IMO the horse has bolted.

Cheers, Matt.


I agree with you on the internet based connectivity, although saying that I've only been in the Country 4 years and certainly my ADSL in Auckland to start with wasn't really capable of streaming... But now it certainly is.  I do see Sky moving towards IPTV but I don't think VOD will be their primary direciton, I think it will be a catch up service... Perhaps that is because I'm a dinosaur when it comes to TV and I like scanning through the programme guide to find something to watch...

The main issues I see with the converesation around devices is what limit Sky have been given by the content rights holder... We know for example that if you want to watch the EPL then the only way is the sub with PLP for all the games as they cannot sell individual team matches... Sky may have similar restrictions on the number of devices connect, HDCP on mysky etc.

I'm not a fan of Sky, but I do think they are stuck between a rock and a hard place.... Contract demands from the rights holders and the sometimes unrealistic expecations from the consumer.


Yes. Perhaps they are hamstrung by the content holders (hence the reference to movie studios in the US). Content has to be paid for somehow. I feel as though Sky is buying all the content for NZ and then locking it down and not giving Sky users easy access to all the content they have in the bank. This may not be the case but it is my impression (and we have no visibility of this).

The key is seeing if the Netflix model will be ruling the roost in 10 years time. The fact that they are producing their own (very good) content must mean this model is going to gain some serious traction.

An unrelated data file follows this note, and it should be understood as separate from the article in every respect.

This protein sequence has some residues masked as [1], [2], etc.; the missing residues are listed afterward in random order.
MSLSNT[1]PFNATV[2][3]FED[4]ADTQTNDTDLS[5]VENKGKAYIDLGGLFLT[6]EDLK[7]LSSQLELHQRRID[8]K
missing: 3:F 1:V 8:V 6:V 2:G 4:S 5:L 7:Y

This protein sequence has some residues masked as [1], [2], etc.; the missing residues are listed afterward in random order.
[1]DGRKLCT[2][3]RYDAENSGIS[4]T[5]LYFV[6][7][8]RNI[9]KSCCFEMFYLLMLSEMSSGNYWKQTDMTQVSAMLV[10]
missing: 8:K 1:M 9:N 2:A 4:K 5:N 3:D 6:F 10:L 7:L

Cheers.




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  Reply # 1073197 24-Jun-2014 10:28
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Now if Sky had different price points for the service, I think that would be a good compromise, much like Telecoms discount on landline/internet connection if you have a contract pay monthly mobile.

Maybe something like $5 additional if you are an existing mysky subscriber, $10 or so if you have sky buy not mysky and $15 or so if you are not a sky subscriber at all.

I would think as someone who pays sky upwards of $60 a month for mysky (more than likely closer to $100 if you have a few premium channels) then you should get a discount as opposed to someone who only wants a VOD service

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  Reply # 1073220 24-Jun-2014 10:45
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The sky twitter account are saying that "Existing SKY customers will have access to the same content as customers of the new service, they won't need to sign up for both" https://twitter.com/SKYNZ/status/481203348788346880

so who really knows what is actually happening